09 April 2007

It is Not Enough to Say "Christ is Risen"

The Paschal Vigil, celebrated at Holy Incarnation Orthodox Church, began at 11:00 p.m. on Holy Saturday. The liturgy followed that prescribed by the Western Rite Vicariate of the Antiochian Orthodox Christian Archdiocese of North America with the exception of the blessing of baptismal waters (since Holy Incarnation does not have a permanent baptismal font).

Below are excerpts from the sermon. Here is the full sermon.

It is not enough for us to say “Christ is risen!” We must hold these words firmly in our hearts, and live these words with every breath we take, every thought we think, every word we speak, and every deed we do. For our Easter greeting is nothing more than an empty ritual and a religious tradition, unless it comes alive with frequent prayer to God, regular thanksgiving for His mercy, and constant kindness toward all men.

Christ our Savior clothed Himself in our weakness, endured our temptations, became our sin, suffered our death, entered our grave, and then rose victorious so that, by His Spirit, we might stop living for ourselves, and instead live for our Father and for all mankind with all that we are and all that we have.

This is what St. Paul means when he says that we should serve sin no longer.

Christ Our Lord suffered to death our sinful self-serving so that He might free us from sin’s bondage. More than that, He also put death to death, and destroyed the power of the grave and the grip of the devil. For our selfishness comes from deep-seated fear—the fear that we will miss out; the fear that death will overtake us before we get all we want from life.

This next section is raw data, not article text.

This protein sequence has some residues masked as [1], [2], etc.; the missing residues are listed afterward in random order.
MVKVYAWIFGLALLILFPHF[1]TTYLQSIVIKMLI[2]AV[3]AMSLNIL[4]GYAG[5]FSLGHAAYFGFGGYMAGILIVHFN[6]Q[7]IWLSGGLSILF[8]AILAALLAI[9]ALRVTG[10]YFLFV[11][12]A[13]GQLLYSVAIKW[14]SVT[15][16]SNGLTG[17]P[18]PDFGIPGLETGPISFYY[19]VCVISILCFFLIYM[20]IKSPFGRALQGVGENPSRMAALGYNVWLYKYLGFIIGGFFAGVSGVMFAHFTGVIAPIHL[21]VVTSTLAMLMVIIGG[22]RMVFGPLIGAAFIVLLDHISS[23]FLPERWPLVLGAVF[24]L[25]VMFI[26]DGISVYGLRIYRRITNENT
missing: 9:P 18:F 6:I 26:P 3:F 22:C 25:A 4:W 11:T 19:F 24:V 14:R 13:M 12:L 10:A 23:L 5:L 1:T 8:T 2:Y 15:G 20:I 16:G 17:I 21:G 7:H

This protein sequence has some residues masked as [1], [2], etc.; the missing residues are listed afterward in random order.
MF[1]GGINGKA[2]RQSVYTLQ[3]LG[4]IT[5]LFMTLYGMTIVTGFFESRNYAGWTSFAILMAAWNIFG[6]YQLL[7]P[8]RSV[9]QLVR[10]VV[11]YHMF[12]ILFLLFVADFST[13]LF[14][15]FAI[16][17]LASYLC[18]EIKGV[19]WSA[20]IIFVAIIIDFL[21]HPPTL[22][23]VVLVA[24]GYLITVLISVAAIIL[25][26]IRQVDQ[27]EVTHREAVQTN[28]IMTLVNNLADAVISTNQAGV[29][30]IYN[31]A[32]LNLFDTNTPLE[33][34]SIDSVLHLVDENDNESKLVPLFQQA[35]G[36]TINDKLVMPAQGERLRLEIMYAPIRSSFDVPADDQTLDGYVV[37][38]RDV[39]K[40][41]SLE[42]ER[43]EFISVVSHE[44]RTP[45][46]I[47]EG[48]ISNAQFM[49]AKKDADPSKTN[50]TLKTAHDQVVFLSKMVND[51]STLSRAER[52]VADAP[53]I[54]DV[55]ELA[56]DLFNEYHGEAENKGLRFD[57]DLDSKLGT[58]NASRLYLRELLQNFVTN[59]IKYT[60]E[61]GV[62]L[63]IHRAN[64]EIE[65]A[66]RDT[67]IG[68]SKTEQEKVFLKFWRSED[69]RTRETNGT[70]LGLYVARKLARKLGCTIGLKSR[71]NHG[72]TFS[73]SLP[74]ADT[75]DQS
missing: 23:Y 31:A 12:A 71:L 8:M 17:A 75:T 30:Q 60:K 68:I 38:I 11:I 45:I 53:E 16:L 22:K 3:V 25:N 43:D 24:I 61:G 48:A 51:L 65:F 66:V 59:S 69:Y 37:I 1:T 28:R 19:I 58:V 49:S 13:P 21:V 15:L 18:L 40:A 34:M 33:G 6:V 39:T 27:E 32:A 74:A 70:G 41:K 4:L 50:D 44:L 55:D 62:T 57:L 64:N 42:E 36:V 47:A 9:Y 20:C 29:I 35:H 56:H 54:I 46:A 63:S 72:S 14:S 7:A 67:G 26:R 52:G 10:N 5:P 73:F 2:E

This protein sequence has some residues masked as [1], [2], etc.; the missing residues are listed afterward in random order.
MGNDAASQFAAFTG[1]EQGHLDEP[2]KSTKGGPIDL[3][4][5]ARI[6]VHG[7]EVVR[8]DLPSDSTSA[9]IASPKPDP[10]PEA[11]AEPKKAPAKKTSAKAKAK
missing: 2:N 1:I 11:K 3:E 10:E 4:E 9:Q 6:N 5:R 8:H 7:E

In His death, Our Lord gives us all that Life Himself has to offer. In His death, Christ Jesus submerges our fears and resurrects a living hope—a hope that lives beyond this life, into the life of the world to come. In His death, Christ Jesus put to death any benefit we may see in our self-serving, self-pleasing ways—and gives us a taste of His benefits, which exceed our imaginations. And in His death, Christ Jesus frees us to live no longer serving ourselves by serving sin, but so that we might freely serve God and so reach the full maturity as the men and women He created us to be.

The rich words and symbols in today’s early morning liturgy teach and remind us that our new life has begun—both in the resurrection of Our Lord, and in our baptism into His death and burial. In our baptism, Christ has accomplished what we desired but could never achieve—a complete break with our former ways, a severing of our self-serving life in sin. So since we have been baptized, we have been freed from sin—and released from the fearful grip of death. So let us not revert to our former ways.

For Christ Jesus has risen from the dead, trampling down death and the rule of sin. And by His overwhelming mercy, He has bestowed upon all of us His abundant and full life—a life that now lives to serve Him, knowing that from Him we have received not only all we hoped for, but more than we ever imagined; to whom with the Father in the unity of the Holy Spirit belongs all glory, honor and worship.

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